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A gynaecologist’s guide to PMS

A gynaecologist's guide to PMS MAIN

It’s time to talk gynea stuff, and for the first of our new gynea guide series we are starting with PMS. Join us everyday for two weeks for expert advice on common intimate issues

Call them what you will – ‘women’s issues’, ‘intimate health problems’, ‘gynae things’, whatever, all women will experience at least one or two intimate conditions at some stage in their life.

Over the next two weeks, Healthista will be sharing some common intimate conditions many women experience but don’t talk about.

Here is what is helpful to know about some of the most common intimate issues, let’s start with PMS.


Premenstrual Syndrome – or PMS – will affect an estimated nine out of ten women at some point in their life.

As most of us can testify, symptoms (typically headaches, stomach cramps, breast tenderness, bloating, irritability and food cravings) can affect physical, emotional and psychological health.

PMS – will affect an estimated nine out of ten women at some point in their life

But unless you one of the minority of women suffering with a form of chronic PMS called Premenstrual Dysphoric Disorder (PMDD) – for most these symptoms are mild and not too disruptive.

How you are affected can also change over time and even from one month to the next.

In one study around a third of women diagnosed with PMS reported having no symptoms a year later.

pms symptoms gyneacologist guide

What can help:

Consultant gynaecologist Tania Adib from The Medical Chambers Kensington recommends the CLUE Period & Cycle Tracker (free to download).

‘Keeping a symptom diary allows you to track symptoms, predict when you will next get them and identify those which may be positive and focus on those e.g. increased creativity. It is also useful to show your doctor if needed,’ says Adib.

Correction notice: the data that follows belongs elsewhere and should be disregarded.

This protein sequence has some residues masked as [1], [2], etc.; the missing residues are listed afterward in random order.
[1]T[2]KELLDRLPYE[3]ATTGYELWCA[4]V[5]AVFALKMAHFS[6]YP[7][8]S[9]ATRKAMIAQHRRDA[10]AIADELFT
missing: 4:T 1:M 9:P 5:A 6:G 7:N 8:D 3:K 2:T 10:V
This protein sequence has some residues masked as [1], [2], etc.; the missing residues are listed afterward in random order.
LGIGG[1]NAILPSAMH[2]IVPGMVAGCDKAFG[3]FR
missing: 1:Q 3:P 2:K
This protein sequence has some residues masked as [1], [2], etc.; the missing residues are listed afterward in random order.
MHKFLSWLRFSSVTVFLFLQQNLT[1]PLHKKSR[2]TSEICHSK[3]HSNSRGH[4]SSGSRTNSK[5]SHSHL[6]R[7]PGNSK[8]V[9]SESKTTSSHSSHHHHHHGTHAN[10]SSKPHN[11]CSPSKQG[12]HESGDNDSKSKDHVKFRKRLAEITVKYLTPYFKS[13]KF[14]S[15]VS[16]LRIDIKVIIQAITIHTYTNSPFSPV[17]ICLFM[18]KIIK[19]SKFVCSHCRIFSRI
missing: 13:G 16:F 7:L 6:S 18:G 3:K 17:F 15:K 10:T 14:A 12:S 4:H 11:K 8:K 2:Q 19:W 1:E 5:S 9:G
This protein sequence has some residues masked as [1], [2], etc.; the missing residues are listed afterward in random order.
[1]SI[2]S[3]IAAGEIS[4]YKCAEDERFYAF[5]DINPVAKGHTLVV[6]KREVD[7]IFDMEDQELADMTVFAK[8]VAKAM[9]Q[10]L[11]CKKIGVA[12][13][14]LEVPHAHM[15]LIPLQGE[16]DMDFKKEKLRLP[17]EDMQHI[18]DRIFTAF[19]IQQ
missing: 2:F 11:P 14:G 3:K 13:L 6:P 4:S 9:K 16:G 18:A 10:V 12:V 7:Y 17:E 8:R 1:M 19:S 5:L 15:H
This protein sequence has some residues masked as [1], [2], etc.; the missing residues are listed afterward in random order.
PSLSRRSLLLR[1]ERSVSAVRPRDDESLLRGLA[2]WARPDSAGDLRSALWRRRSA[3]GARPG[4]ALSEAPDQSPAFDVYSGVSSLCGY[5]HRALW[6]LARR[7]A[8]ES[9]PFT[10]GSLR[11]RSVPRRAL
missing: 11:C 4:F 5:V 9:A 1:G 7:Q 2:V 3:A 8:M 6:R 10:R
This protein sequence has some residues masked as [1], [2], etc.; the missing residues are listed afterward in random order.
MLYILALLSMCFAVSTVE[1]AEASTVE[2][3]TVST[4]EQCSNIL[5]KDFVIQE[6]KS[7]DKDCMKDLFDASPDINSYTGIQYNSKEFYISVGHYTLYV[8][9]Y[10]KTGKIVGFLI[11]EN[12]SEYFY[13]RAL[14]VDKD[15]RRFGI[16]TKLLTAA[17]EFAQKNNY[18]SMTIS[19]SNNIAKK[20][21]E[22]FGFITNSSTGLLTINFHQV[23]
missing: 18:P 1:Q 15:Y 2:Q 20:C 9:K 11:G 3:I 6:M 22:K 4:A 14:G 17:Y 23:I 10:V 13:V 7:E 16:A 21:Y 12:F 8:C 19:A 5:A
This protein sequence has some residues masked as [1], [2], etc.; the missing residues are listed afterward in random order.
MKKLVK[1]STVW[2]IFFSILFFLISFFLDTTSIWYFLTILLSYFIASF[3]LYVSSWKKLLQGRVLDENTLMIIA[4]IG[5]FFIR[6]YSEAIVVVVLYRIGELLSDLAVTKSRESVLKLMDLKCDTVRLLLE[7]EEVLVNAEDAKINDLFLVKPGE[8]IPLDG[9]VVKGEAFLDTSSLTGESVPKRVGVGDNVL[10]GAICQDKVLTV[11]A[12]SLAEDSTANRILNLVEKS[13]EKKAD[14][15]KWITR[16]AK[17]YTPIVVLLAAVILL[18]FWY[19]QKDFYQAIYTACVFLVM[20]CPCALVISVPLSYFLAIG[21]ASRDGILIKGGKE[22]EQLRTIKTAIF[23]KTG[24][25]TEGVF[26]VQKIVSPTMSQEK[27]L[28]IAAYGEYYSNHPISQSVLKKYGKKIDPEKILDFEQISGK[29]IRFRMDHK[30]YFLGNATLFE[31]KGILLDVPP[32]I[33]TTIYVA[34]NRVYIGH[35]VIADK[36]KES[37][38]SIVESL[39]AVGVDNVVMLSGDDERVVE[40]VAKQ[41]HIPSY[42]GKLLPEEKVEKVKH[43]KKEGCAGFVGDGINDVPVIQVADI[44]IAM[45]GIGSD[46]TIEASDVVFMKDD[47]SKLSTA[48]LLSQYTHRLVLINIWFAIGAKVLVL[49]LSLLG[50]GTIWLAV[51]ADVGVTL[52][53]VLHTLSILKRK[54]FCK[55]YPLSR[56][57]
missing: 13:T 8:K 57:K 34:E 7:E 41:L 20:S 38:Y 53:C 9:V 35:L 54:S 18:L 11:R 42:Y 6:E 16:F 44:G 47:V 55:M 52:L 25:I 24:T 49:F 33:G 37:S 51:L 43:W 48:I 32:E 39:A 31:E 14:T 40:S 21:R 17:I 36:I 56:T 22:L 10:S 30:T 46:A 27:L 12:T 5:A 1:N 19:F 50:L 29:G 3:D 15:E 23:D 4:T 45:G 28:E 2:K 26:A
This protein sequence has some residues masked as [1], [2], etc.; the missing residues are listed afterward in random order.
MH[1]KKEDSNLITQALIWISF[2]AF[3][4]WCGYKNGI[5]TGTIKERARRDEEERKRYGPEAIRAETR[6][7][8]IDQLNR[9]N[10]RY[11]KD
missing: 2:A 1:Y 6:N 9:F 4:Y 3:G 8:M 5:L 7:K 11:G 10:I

Other ways to manage PMS include:
  • eating a well-balanced diet
  • eating regularly to avoid blood sugar lows that are likely to make you feel more tired and irritable
  • exercise regularly to help increase levels of feel-good serotonin
  • aim to get at least seven hours sleep a night
  • take over the counter painkillers for cramps and/or headaches for pain
  • try supplements that have been shown to help.

A 2017 study found calcium supplements helped reduce bloating and fatigue and reduced mood swings and anxiety.

Plus, a 2010 study showed taking Vitamin B6 and magnesium together eased breast tenderness, bloating, sleep problems and depression.

Tania Adib also suggests A.Vogel Agnus Castus oral drops, £10. 85 saying, ‘this natural remedy has been scientifically validated and shown to improve PMS in clinical trials. You need to take it for three months to see an improvement so don’t stop taking it before then.’

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